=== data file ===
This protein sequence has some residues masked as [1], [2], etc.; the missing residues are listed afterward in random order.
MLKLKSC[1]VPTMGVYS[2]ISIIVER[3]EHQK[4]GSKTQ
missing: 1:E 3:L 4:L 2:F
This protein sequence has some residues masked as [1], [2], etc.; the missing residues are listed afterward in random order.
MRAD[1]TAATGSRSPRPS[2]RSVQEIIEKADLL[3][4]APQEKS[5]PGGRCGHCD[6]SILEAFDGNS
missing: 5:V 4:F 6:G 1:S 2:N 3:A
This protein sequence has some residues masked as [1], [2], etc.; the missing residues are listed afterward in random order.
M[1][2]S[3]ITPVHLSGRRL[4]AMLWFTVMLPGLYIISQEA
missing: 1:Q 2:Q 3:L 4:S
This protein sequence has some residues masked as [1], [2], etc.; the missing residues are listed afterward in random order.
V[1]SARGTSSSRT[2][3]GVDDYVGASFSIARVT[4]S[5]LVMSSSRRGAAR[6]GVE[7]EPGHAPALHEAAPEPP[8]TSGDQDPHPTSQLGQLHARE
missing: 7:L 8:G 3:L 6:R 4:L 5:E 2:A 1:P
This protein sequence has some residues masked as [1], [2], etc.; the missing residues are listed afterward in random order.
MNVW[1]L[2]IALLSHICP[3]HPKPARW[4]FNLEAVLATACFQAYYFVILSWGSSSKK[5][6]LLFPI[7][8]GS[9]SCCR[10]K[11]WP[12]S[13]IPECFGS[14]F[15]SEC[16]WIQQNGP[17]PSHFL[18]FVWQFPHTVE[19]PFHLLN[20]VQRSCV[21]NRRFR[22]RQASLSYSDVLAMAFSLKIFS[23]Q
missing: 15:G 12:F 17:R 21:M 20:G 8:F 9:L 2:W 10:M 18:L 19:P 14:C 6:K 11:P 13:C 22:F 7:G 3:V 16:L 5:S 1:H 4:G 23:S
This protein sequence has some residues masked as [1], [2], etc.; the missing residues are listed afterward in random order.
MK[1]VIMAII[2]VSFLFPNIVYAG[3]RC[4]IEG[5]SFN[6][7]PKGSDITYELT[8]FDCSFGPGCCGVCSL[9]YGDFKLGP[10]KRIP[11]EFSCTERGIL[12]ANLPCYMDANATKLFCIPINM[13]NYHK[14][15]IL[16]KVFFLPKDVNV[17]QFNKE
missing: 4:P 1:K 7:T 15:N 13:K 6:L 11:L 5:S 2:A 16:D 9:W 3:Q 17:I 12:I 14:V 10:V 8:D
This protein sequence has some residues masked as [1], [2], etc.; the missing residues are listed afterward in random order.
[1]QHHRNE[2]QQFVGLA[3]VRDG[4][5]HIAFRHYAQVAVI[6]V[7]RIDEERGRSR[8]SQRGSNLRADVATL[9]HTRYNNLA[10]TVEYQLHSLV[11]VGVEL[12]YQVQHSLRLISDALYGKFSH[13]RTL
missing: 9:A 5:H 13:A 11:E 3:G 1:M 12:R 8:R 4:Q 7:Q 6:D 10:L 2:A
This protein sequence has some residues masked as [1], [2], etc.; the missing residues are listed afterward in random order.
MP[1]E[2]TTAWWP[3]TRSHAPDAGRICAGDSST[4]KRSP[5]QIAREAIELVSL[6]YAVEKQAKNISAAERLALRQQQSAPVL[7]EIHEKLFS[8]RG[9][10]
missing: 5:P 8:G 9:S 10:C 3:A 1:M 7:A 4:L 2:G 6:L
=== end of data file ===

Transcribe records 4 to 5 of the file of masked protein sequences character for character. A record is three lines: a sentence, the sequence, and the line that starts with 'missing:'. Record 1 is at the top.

This protein sequence has some residues masked as [1], [2], etc.; the missing residues are listed afterward in random order.
V[1]SARGTSSSRT[2][3]GVDDYVGASFSIARVT[4]S[5]LVMSSSRRGAAR[6]GVE[7]EPGHAPALHEAAPEPP[8]TSGDQDPHPTSQLGQLHARE
missing: 7:L 8:G 3:L 6:R 4:L 5:E 2:A 1:P
This protein sequence has some residues masked as [1], [2], etc.; the missing residues are listed afterward in random order.
MNVW[1]L[2]IALLSHICP[3]HPKPARW[4]FNLEAVLATACFQAYYFVILSWGSSSKK[5][6]LLFPI[7][8]GS[9]SCCR[10]K[11]WP[12]S[13]IPECFGS[14]F[15]SEC[16]WIQQNGP[17]PSHFL[18]FVWQFPHTVE[19]PFHLLN[20]VQRSCV[21]NRRFR[22]RQASLSYSDVLAMAFSLKIFS[23]Q
missing: 15:G 12:F 17:R 21:M 20:G 8:F 9:L 2:W 10:M 18:L 19:P 14:C 6:K 11:P 13:C 22:F 7:G 3:V 16:L 5:S 1:H 4:G 23:S